7. Garnish with blueberries (or your preferred choice of herbs or botanicals).

Sit back and sip (and keep your eyes peeled for giant, horned rabbits – you never know when one might pop up!)

As they say in Norway, Skol!



Written by Steve (with a little help from Ruddles, the gin dog!)

Don’t forget to follow us on our facebook community page to join in the gin discussion.


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GinCity London

GinCity, London: the star of your bar

I love GinCity.
Every so often, you come across a gin that takes you by surprise. So, when I received a bottle of GinCity London this Christmas, I was initially seduced by the beautiful bottle.  Elegant and tall, the glass is intricately etched with a map of my home city in exquisite detail.  Every London street seems to exist and I had some fun finding all the different places I had lived over the years.  And then, I discovered the disco button.

Under an adhesive strip on the bottom of the bottle is a little bump.  Push it once and this beautiful bottle lights up with a gentle, blinking, pulsing red glow. Push it twice for a slower, gentler vibe. Or push it three times for a steady glow of red. Whichever you choose, with a simple push, this bottle is turned into a talking point. GinCity, will be the undoubted star of your bar.

The real deal…

But here’s the thing. My experience with gimmicks and promotions isn’t good.  Generally, the hype gets you in the door and the taste often makes you want to lock the door from the outside.  That’s why I didn’t rush to open this bottle.  I knew that its time would come. And so, this weekend, I turned the lights down low, switched the bottle to disco mode and poured.  I was pre-conditioned to be disappointed.  But I couldn’t have been more wrong.  Not only is this a stunning addition to my collection, but it tasted delicious.  And that’s what really matters.

So, what is this new gin, where does it come from and what does GinCity taste like?

A tale of two cities

GinCity London is one of two GinCity branded gins from their collection.  The one I tried is red and is etched with a detailed map of London. The other one is yellow and is etched with a beautiful street map of Valencia.  GinCity gins have been made by the team at Bodegas Vegamar, who have made their reputation from wine, but have recently turned their attention to gin. Their GinCity brand currently features the two gins we have mentioned.  Each of them have been meticulously produced and each has a completely different character. 

The Valencia version is the sweeter of the two and is made from a Muscat base that has been infused with the sweet aromas of orange blossom. Mediterranean flavours are then added, including chamomile, thyme and marcona almonds to give it a real warmth and softness.  Or at least that’s what it says on the website.  We haven’t tried it yet, but we will.

GinCity London – it’s all in the detail!

On the other hand, we’ve dived straight into the London version and we were deliciously (and pleasantly) surprised. This is no average gin in a novelty bottle. This is actually a delicious gin in a beautiful bottle. So, let’s take a look beyond the flashing lights and find out what it’s all about.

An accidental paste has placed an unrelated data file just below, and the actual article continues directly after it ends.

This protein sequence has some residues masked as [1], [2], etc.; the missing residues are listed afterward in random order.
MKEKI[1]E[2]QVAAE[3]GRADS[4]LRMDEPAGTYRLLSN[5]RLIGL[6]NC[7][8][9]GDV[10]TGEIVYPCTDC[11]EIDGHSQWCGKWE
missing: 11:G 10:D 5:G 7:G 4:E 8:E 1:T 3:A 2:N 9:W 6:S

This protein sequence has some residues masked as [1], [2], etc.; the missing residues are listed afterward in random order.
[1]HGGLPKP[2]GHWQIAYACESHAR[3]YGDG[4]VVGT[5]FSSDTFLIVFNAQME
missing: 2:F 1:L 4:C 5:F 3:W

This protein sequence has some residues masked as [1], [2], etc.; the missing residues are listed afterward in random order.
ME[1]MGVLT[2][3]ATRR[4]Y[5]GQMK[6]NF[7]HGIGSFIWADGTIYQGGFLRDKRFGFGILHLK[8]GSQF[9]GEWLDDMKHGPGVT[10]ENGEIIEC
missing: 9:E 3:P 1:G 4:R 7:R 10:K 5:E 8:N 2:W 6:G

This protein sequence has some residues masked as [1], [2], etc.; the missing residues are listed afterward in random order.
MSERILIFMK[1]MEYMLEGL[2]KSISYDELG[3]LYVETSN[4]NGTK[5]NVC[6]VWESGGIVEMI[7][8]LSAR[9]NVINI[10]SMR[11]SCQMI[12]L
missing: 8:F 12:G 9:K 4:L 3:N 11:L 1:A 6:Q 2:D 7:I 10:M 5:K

This is a modern London Dry gin. It’s elegant and contemporary, with a beautifully blended selection of botanicals that include ginger, cardamom, cilantro, angelica, orange and lemon peel and mint. There’s also plenty of juniper, which helps retain its London Dry characteristics. This is a good thing. The result is a delightful gin, that despite being named after London, is actually packed full of Mediterranean flavour, as befits its birthplace, sunny Valencia.  But it’s not just that Spanish sunshine that makes this gin special. 

Five macerations…

These guys do it properly.  They divide the base spirit into three separate tanks, each of which macerates a different selection of botanicals.  In the first batch, they mix up juniper, cardamom, cilantro and angelica root.  In the second tank, they macerate a mixture of ginger and peppermint. And in the third tank, they macerate the citrus fruits including the lemon and orange peel. 

After 24 hours, each tank is redistilled with its own botanicals and with each distillation, the “heads and tails” of the gin mixture are discarded, leaving only the best of the gin in three new, high quality distillates.  Then, in a final flourish, all three mixtures are distilled for a fifth and final time, resulting in a fresh, powerful and flavour-packed gin that is easy to drink and deceptively intricate.

The verdict: oranges and lemons (and a hint of Yuzu)

Well, I was pleasantly surprised. I absolutely loved this gin. It is a complex mixture but its five distillations ensure a smooth, rounded and sophisticated drink that will suit most tastes. On the nose, there are the distinct floral notes of orange blossom. The lemon and orange peel lends it a citrus aroma that is a lovely signpost to the treat that awaits you. You can certainly smell the juniper bitterness, which is softened with hints of verbena and almond. These delicate notes linger on long after you’ve put the glass down.

And then when you taste it, you’ll probably pick up the silky smoothness of the blend that releases big, fruity citrus notes and a rich flavour that is rounded off by the sweet warmth of the Marcasa almonds. Long after I took my last sip, I was tasting the citrus notes, which almost tasted like Yuzu. The result is a gin to remember.

GinCity London: the perfect pour

This worked well as a Spanish style Gin and Tonic. I served a double shot in a copa glass filled with large, round ice cubes. Ice in first, then a gentle stir. Pour in your preferred amount of gin. Then cut a wedge of lime, squeeze the juice into the glass, wipe the rim with the wedge and drop it in. Top up with a freshly opened bottle of Franklin and Sons Premium Indian tonic water, sit back and enjoy. This is a gin to sip and respect.

The Gin Apple cocktail recipe